|Habitat and Ecology:||Ochotona pusilla is a burrow-dwelling species of pika that occupies steppe habitat, "found primarily in moist soil which is verdant with thick grass and bushes" (Smith et al. 1990). As a steppe dwelling species, O. pusilla is an excellent indicator for the general health of steppe ecosystems (Smith 1994). This species of pika constructs haypiles (Ognev 1966). It is unusual "in that it is frequently nocturnal" and "vocalizations are usually heard at late dusk and through the night" (Smith et al. 1990). The total length of this species is 15.3-21.0 cm (Sokolov et al. 1994). O. pusilla has one to thirteen young per litter (Smith et al. 1990). The number of litters per year varies according to the age of the female (Shubin 1965). Adult pikas can yield three to five litters per year, whereas yearlings only produce one to three litters (Shubin 1965; Smirnov 1982). Females will mature in four to five weeks, whereas males become mature after a year (Shubin 1965). The reproductive periodicity will vary yearly according the weather conditions (Sokolov et al. 1994). Gestation is approximately 22-24 days (Shubin 1965).|
|Major Threat(s):||Habitat modification is the likely cause for the recorded distribution decline (Smith et al. 1990). The species at one time extended west across the European steppes, and it may have been extirpated from this region due to agricultural intensification.|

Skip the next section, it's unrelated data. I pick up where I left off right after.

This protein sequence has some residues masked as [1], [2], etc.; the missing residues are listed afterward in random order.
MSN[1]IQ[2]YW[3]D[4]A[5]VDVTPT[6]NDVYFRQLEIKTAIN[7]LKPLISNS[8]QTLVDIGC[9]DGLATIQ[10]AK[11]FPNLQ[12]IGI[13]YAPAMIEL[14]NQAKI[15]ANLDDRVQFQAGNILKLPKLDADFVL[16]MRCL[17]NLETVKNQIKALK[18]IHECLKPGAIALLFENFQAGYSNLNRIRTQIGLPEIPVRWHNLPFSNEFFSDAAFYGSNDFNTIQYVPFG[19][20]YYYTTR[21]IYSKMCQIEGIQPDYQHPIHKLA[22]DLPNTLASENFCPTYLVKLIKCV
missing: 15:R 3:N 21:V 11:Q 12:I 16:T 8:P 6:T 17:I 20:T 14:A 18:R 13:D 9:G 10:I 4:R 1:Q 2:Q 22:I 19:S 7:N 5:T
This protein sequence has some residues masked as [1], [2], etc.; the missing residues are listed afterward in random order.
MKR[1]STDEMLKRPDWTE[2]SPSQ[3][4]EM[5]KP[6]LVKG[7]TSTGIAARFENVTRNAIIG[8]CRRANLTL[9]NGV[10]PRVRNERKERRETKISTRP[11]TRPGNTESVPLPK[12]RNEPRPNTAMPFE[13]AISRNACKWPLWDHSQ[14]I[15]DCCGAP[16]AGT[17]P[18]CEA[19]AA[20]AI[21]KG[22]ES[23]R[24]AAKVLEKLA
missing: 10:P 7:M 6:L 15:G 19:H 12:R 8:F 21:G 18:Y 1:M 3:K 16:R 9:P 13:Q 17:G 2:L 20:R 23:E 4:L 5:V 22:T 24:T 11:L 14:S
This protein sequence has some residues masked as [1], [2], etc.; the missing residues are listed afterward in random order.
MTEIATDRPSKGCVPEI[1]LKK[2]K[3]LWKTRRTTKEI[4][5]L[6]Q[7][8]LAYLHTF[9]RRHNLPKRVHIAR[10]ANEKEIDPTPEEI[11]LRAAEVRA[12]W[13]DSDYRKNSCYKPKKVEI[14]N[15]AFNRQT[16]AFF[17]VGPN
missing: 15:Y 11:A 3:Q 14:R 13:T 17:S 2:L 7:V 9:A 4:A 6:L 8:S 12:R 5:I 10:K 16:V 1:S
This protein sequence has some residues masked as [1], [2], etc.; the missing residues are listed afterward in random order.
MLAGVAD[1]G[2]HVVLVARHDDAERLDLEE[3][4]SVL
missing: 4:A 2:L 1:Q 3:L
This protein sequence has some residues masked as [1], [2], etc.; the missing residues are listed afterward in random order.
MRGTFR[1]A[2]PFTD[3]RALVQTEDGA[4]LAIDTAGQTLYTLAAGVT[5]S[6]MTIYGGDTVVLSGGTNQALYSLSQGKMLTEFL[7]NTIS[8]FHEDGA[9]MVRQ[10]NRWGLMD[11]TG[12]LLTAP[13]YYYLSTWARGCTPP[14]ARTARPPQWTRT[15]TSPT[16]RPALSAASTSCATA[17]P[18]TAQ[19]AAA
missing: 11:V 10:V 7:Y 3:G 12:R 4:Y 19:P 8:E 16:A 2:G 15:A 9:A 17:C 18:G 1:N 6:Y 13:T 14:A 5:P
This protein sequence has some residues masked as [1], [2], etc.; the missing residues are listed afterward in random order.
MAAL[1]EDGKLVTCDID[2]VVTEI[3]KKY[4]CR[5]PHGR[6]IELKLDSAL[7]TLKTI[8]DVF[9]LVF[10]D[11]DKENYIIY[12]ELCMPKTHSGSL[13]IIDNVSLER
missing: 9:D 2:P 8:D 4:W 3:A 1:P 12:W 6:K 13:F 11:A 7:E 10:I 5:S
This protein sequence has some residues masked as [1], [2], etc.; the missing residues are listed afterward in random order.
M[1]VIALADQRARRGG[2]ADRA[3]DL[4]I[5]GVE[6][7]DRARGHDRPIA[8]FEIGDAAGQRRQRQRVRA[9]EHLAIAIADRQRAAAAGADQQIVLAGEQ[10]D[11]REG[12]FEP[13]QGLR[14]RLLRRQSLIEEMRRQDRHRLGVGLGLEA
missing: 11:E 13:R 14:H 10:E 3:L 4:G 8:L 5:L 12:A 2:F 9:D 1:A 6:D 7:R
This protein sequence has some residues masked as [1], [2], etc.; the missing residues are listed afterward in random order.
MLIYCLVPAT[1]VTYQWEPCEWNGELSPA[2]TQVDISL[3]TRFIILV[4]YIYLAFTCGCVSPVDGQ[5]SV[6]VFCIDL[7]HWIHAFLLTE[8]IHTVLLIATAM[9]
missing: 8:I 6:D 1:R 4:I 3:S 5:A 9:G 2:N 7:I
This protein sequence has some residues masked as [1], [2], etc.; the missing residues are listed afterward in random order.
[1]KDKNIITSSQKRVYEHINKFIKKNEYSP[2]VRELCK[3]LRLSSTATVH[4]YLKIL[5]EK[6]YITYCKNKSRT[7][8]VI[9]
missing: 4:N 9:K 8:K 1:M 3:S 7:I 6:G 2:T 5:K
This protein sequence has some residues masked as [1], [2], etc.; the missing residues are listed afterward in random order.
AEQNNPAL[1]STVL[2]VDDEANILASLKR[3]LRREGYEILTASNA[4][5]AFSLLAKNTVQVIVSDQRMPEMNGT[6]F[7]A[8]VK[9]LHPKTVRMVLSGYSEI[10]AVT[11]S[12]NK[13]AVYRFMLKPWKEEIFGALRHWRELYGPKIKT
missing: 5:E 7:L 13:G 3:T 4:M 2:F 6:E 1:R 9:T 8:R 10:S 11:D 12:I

|Conservation Actions:||There are no known conservation measures in place for this species. The subspecies Ochotona pusilla pusilla has been characterized as rare by the Red Book of the Bashkir Autonomous Republic, Soviet Union (Smith et al. 1990). Research should be conducted to determine the current status of the European populations of this subspecies.|
Fisher, C. T. and Yalden, D. W. 2004. The steppe pika Ochotona pusilla in Britain, and a new northerly record. Mammal Review 34(4): 320-324.
Hoffmann, R. S. and Smith, A. T. 2005. Order Lagomorpha. In: D. E. Wilson and D. M. Reeder (eds), Mammal Species of the World, pp. 185-211. Johns Hopkins University Press, Baltimore, Maryland, USA.
Ognev, S. I. 1966. Mammals of Eastern Europe and Northern Asia. Israel Program for Scientific Translations, Jerusalem.
Shubin, I. G. 1965. Reproduction of Ochotona pusilla Pall. Zoologicheskii Zhurnal 44: 917-925.
Smirnov, P. K. 1982. Reproduction of the pika Ochotona pusilla under laboratory conditions. Vestnik, Leningrad University 3(1): 17-21.
Smith, A. T. 1994. The last pikas and the last steppes in Europe. Species 23: 68-69.
Smith, A. T., Formozov, N. A., Hoffmann, R. S., Changlin, Z. and Erbajeva, M. A. 1990. The Pikas. In: J. A. Chapman and J. C. Flux (eds), Rabbits, Hares and Pikas: Status Survey and Conservation Action Plan, pp. 14-60. The World Conservation Union, Gland, Switzerland.
Sokolov, V. E., Yu Ivanitskaya, E., Gruzdev, V. V. and Heptner, V. G. 1994. Mammals of Russia and Adjoining Regions. Lagomorphs. Nauka Publishers, Moscow, Russia.
|Citation:||Smith, A.T. & Johnston, C.H. 2008. Ochotona pusilla. In: IUCN 2013. IUCN Red List of Threatened Species. Version 2013.2. <www.iucnredlist.org>. Downloaded on 16 April 2014.|